Sustainable Development Finance Assessment and the Pursuance of SDGs

04 October 2021

In this work, a framework to assess external debt and financial sustainability and public sector sustainability through the lens of the achievement of the Sustainable Development Goals (SDGs) is presented. The approach differs in some key areas from the International Monetary Fund’s (IMF) Debt Sustainability Analysis (DSA), placing the external constraints and the resulting possible growth rate at centre stage. This in turn provides information on the fiscal space available to policy makers with which to achieve the SDGs through public investment.

In this work we provide an alternative framework to assess external finance sustainability (that encompasses external debt sustainability) and public sector sustainability through the lens of the achievement of the Sustainable Development Goals (SDGs). In this way, the approach differs in some key areas from the International Monetary Fund’s (IMF) Debt Sustainability Analysis (DSA) and mainstream approaches[1]. We call our approach Sustainable Development Finance Assessment (SDFA). External finance sustainability and debt sustainability (both external and public) is a key issue in the debate regarding the achievement of the SDGs. The pursuance of SDGs is, in general, connected with the need of public investment and fiscal policy. This, of course, may increase both public sector debt as well as external debt and liabilities, creating potential long run solvency problems.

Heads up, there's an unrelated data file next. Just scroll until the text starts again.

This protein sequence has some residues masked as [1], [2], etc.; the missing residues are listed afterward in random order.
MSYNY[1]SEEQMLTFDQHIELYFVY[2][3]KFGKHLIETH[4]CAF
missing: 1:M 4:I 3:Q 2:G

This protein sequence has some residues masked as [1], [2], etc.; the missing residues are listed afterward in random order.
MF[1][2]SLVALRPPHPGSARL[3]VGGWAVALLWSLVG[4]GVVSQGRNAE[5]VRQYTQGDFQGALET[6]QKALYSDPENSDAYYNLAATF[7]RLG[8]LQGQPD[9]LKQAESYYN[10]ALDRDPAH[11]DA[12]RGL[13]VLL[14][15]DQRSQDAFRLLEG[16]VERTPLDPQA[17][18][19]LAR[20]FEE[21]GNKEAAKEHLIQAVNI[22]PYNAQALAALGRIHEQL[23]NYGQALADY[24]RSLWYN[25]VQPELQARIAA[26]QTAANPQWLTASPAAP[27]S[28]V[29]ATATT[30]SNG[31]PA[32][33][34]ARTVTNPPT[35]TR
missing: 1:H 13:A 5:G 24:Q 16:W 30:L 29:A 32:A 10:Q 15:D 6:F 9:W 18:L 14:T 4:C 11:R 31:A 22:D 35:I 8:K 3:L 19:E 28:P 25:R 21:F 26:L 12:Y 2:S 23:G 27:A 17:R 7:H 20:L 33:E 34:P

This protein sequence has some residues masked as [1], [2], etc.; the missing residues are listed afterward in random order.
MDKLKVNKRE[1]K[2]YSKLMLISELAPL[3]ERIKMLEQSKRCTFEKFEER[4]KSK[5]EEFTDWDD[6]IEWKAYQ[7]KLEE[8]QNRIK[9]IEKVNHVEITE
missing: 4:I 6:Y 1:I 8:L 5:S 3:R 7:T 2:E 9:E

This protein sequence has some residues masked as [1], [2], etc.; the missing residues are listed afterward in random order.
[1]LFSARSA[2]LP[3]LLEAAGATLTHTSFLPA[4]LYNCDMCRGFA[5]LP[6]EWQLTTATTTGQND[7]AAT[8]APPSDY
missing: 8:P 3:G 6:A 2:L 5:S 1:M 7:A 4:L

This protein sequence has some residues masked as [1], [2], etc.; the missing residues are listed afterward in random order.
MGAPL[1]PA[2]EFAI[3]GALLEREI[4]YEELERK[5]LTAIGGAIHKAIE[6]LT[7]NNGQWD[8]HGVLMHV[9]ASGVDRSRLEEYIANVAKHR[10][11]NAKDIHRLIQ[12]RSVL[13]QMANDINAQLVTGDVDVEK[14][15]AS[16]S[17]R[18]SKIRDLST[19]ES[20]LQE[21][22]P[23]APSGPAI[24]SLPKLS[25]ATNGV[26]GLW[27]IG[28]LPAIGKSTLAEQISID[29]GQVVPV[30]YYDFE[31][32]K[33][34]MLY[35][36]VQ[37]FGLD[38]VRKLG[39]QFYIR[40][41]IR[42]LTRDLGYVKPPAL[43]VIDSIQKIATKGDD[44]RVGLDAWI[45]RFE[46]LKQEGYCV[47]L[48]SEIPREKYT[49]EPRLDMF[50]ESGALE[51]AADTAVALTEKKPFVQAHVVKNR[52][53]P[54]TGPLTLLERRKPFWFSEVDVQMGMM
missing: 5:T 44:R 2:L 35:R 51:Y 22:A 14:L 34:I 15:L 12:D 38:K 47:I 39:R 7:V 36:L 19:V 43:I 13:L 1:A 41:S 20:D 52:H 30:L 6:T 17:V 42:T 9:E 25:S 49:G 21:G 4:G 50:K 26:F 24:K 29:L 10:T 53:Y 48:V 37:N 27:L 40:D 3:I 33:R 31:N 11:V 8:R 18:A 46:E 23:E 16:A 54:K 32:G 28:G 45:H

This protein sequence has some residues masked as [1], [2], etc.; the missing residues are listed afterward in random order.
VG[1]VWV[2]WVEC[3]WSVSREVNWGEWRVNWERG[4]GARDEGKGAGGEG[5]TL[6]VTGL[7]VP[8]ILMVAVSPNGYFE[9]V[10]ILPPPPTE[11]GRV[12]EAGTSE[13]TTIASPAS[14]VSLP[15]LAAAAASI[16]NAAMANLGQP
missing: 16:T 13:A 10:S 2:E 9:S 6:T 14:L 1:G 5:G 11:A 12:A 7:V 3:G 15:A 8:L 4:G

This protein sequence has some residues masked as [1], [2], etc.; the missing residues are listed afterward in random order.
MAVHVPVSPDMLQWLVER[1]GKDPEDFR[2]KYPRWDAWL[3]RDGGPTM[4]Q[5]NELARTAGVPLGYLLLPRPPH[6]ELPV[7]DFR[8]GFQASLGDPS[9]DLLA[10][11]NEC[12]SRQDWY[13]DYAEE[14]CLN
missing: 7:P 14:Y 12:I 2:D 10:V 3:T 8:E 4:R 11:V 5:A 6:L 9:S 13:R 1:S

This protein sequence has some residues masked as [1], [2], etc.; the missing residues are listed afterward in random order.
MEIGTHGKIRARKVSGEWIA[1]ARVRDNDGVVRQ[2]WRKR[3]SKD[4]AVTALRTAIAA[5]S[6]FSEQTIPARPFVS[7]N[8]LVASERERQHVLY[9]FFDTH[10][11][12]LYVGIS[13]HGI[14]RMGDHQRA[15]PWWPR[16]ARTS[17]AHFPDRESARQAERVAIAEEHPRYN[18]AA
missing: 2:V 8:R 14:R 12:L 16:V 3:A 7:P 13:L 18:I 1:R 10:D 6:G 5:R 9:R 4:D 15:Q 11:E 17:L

In our framework, there is a specific connection between public sector debt and external debt that hinges on the level of growth that is compatible with the balance of payments constraint. This emphasis on growth being externally constrained is a key departure of our model.  For every developing country that does not issue a reference currency used in international transactions (predominantly, the US dollar, the key-currency in the current international monetary and financial system), the external constraint is the main economic constraint on output and growth. Public sector sustainability is, then, subject to this external constraint. Public sector sustainability - given the external constraint - determines the policy space available for the pursuance of SDGs through public investment.

This paper is divided as follows. Section II briefly discusses the main ideas behind our framework. Section III presents the SDFA model for external accounts and section IV for public sector sustainability. Section V concludes this work with a consideration of the connections between both external finance and public sector sustainability and the achievement of the SDGs.

 


[1] For a critical assessment of the IMF DSA, see UNCTAD (2021) Sustainable Development Finance Assessment Framework, forthcoming.